I’ve bought a lot of cookbooks where the majority of recipes go untouched, and I know I’m not alone. I’ve never met a cookbook that I was 100% sold on.
Shocked that it’s some 30-Minute thing? How about if I tell you it’s from America’s Test Kitchen?
Oh yeah, baby.
I scouted around for a group who was cooking this book, and I haven’t found one. If there was one, I would join it in a heartbeat. Heck, I’d even start one. (Anyone want to join?)
30-Minute Recipes have a bad track record. Most dishes just aren’t that good or require too many “storebought” components that make you feel as if you should have just ordered take out. I confess, this book does have a little bit of that, but not a ton. It’s minimal effort with delicious results and still retains ATK’s feel, including recipe explanations, descriptions and taste tests. And, even if I feel a little stuck up about adding a jarred sauce or pre-roasted chicken, I remember this is America’s Test Kitchen and they know what they’re doing. Taste tests have been done on a lot of their “shortcut ingredients” like supermarket tomato sauces. Their highest scored was “Patsy’s Marinara” but our money-conscious web admin was at the grocery store with me and said, “$7.50? For a jar of sauce? What about that one? (points) It’s $2.00! They’re all the same thing!” According to ATK they aren’t all the same, but we went with the number two taste test selection, Bertolli Tomato and Basil Pasta Sauce for $2.50 out of principle.
Here’s their Skillet Lasagna. A mixture of beef and pork go into a pan with garlic and broken lasagna noodles and is topped with marinara and water. The mixture cooks for 20 minutes to allow the noodle pieces to absorb water and soften, then is topped with dolloped ricotta, Parmesan and fresh basil.
Yeah, it really is that easy.
Adapted from Cook’s Illustrated, The Best 30-Minute Recipe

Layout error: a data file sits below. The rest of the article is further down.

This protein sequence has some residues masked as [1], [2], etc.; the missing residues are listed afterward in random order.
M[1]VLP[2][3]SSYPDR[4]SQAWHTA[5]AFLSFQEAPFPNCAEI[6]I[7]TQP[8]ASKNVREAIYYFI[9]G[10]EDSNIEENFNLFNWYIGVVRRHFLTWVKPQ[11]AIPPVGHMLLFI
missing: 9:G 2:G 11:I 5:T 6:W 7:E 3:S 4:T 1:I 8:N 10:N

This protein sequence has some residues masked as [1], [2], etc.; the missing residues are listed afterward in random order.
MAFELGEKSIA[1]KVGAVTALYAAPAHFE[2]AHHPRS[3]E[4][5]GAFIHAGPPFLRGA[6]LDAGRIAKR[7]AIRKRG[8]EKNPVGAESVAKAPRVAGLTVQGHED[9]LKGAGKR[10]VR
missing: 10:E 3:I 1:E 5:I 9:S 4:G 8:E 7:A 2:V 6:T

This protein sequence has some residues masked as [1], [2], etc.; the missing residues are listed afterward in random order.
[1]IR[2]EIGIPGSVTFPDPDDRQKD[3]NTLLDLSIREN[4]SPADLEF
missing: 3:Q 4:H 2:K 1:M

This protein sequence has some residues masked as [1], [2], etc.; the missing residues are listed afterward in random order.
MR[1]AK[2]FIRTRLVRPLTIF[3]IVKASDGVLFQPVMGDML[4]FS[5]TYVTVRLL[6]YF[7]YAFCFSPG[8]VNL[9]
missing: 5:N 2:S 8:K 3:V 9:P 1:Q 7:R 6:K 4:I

1 pound meatloaf mix
2 garlic cloves, minced
1/2 teaspoon red pepper flakes
Salt and ground black pepper
6 ounces curly-edged lasagna noodles (8 noodles), broken into 2-inch pieces
1 (26 ounce) jar tomato sauce, such as marinara (about 3 cups)
2 cups water
1/2 cup mozzarella cheese, shredded
1 cup whole-milk ricotta
1/4 cup minced fresh basil
Cook meat in 12-inch nonstick skillet over high heat, breaking it into pieces with a wooden spoon, until fat renders, 3 – 5 minutes. Drain meat and return it to skillet.
Stir in garlic, pepper flakes and 3/4 teaspoon salt and cook over medium-high heat until fragrant, about 30 seconds.
Sprinkle broken noodles into skillet, then pour in tomato sauce and water over top. Cover and cook, stirring often and adjusting heat as needed to maintain a simmer, until noodles are tender, about 20 minutes.
Off heat, stir in half of mozzarella and half of Parmesan. Season with salt and pepper. Dot heaping tablespoons of ricotta over noodles, then sprinkle with remaining mozzarella and Parmesan. Cover and let stand off heat until cheeses melt, 3 – 5 minutes. Sprinkle with basil before serving.
I give this dish a strong A grade for flavor and ease. And, if you want to mix it up a bit a week or two later, the book provides a variation with sausage and red bell pepper. That’s something else I really like about the book, is that they do provide a lot of options for switching things up.